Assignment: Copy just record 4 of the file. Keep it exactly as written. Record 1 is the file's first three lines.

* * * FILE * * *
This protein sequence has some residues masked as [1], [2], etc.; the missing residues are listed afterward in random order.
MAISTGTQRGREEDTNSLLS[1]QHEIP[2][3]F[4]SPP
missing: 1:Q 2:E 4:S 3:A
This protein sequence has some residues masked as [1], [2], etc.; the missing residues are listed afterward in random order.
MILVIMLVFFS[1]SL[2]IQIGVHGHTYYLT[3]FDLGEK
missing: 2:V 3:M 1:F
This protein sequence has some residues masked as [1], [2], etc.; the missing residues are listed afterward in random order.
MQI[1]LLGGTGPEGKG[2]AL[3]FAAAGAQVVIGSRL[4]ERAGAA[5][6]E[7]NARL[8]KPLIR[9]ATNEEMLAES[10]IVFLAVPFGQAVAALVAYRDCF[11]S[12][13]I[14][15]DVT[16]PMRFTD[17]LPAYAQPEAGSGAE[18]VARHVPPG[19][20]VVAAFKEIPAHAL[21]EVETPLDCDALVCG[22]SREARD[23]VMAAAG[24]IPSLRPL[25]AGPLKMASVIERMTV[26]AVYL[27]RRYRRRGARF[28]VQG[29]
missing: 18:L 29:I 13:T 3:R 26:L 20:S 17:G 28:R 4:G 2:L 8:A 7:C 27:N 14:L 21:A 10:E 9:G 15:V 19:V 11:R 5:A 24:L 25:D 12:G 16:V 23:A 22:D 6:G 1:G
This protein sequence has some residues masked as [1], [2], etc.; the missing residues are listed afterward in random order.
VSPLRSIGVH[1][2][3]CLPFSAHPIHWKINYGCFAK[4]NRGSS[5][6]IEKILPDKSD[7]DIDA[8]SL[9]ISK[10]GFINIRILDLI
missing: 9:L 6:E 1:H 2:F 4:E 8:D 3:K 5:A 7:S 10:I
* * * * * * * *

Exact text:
This protein sequence has some residues masked as [1], [2], etc.; the missing residues are listed afterward in random order.
VSPLRSIGVH[1][2][3]CLPFSAHPIHWKINYGCFAK[4]NRGSS[5][6]IEKILPDKSD[7]DIDA[8]SL[9]ISK[10]GFINIRILDLI
missing: 9:L 6:E 1:H 2:F 4:E 8:D 3:K 5:A 7:S 10:I